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The Ultimate Guide to Multilingual SEO in 2022: How to Turn International Traffic into Customers

We would normally begin an article like this with a huge claim: “If you’re not doing multilingual SEO, you’re missing out on 80% of the world’s search traffic!” Or we would try to scare you with stats about how much money you could be losing by ignoring foreign markets.

But we’re not going to do that. Because we know that you’re already aware of the importance of multilingual SEO. You wouldn’t be reading this post if you weren’t.

What you really need is a step-by-step guide that will show you exactly how to dominate foreign markets with your SEO strategy. And that’s exactly what we’re going to give you. We’ve prepared this guide to provide a clear, concise approach to the fundamentals of SEO translation and multilingual SEO, whether you’re just getting started or you’re looking to take your existing strategy to the next level.

By the end of this guide, you’ll be able to answer the following questions:

What is multilingual SEO?

Multilingual SEO is the practice of optimising websites for multiple languages so that they can rank higher in search engine results pages for foreign markets.

It’s a branch of SEO that is concerned with making websites more visible and accessible to users who speak different languages.

What is multilingual SEO important?

Multilingual SEO is global businesses’ key to unlocking new markets and reaching new customers.

Consider this: there are more than 7,000 languages spoken in the world today. But over 60% of the internet is in English. This means that a huge portion of the world’s population is effectively excluded from the majority of online content. This is a missed opportunity for businesses who want to reach new customers in foreign markets.

Website translation statistics for multilingual SEO
Most commonly used languages on the internet vs share of the world population that speaks the language

Multilingual SEO vs international SEO vs SEO translation

When it comes to SEO, nobody will blame you for feeling confused about different SEO strategies. Often, not even seasoned marketers know exactly what distinguishes the several approaches SEO has to offer.

Suppose one wanted to divide SEO into the broadest possible categories. In that case, SEO divisions could be based on the geographic location (international vs domestic/local SEO) and on which languages you’re optimising for (multilingual SEO vs. monolingual SEO).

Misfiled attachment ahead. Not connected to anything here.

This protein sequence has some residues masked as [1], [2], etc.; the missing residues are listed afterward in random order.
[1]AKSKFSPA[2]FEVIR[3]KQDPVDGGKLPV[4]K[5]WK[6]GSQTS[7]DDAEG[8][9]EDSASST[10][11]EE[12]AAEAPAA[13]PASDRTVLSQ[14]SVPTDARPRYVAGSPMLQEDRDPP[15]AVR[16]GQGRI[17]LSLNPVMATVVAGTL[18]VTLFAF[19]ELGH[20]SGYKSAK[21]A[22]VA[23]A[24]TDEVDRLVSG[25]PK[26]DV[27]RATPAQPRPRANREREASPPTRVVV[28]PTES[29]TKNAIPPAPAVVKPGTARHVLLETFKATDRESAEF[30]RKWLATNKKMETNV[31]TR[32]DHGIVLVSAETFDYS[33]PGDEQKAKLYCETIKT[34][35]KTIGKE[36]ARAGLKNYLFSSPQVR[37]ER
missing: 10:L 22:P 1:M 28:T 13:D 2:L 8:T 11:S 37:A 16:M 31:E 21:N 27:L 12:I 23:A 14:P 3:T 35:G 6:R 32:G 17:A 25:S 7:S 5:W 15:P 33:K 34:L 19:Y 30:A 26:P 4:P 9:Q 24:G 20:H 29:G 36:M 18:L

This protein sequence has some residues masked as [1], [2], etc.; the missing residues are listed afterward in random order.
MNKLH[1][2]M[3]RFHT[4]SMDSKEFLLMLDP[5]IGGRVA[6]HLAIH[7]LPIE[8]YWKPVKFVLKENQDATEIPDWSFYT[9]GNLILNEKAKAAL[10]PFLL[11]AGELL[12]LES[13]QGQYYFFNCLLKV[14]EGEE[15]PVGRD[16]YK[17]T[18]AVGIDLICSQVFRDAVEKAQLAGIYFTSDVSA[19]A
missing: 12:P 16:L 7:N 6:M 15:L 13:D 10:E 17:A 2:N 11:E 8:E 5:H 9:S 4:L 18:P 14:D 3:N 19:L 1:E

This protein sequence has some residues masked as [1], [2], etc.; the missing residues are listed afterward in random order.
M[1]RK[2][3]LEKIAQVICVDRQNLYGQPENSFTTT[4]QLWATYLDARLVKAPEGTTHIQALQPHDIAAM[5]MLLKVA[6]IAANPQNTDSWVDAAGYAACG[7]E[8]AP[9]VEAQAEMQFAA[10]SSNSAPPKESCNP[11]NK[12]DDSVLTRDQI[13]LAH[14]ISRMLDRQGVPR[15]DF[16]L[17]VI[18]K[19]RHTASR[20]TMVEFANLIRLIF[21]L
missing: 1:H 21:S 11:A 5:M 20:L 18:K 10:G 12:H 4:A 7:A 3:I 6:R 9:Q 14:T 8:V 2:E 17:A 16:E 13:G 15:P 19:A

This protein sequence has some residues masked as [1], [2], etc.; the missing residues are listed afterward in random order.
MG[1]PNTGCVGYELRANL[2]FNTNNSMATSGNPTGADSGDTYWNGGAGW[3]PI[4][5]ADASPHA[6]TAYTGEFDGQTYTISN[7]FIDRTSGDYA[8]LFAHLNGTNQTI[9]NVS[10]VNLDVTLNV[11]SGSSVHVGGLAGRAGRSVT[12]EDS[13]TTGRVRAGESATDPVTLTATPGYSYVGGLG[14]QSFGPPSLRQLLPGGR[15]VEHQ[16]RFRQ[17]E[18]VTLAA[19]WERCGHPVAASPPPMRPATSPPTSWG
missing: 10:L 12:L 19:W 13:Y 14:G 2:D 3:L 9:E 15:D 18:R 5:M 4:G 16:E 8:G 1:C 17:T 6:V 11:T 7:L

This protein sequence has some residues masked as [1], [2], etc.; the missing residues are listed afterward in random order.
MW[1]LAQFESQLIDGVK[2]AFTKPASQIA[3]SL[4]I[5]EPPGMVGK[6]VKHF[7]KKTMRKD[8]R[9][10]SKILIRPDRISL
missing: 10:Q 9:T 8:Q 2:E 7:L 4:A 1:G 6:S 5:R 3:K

International SEO targets people all over the world but doesn’t necessarily involve multilingual content; an example of this would be targeting only English-speaking markets across the globe.

And then we have multilingual SEO, which is SEO that targets multiple languages. Because there are countries with more than one official language, multilingual SEO could well be constrained by geographical boundaries to only one country.

Therefore, we can have:

  • Domestic multilingual SEO
  • Domestic monolingual SEO
  • International multilingual SEO
  • International monolingual SEO

What about SEO translation, then? Well, as mentioned before, SEO translation is a subset of multilingual SEO, just one of the various aspects that a multilingual SEO strategy can cover.

A comprehensive multilingual SEO strategy, whether domestic or international, will encompass optimisation efforts that go beyond translation, such as URL structure and domain name for each language, target-language SEO copywriting, link building, and more. SEO translation, on the other hand, is strictly limited to the localisation of content to make it SEO-friendly in another language.

Who needs multilingual SEO?

International businesses who understand the utmost importance of localisation in a globalised world know that there’s no point in localising their marketing collateral if nobody can find it in the target market. Just like the source language copy needs to rank high on search engines, so do their several localised versions.

However, multinational companies are not the only ones with a growing interest in multilingual SEO. We very often come across business owners who originally expected their market to be regional or national, create a website and find that they are receiving international inquiries about their services, or receiving orders from other countries. They then decide to launch a multilingual website or app and to create content in several languages – this is where multilingual SEO and SEO translation come into the picture.

Benefits of multilingual SEO

There are plenty of reasons why you should consider optimising your website for multiple languages. Here are a few of the most significant benefits that a well executed multilingual SEO strategy can bring to your business:

Increased brand awareness and reach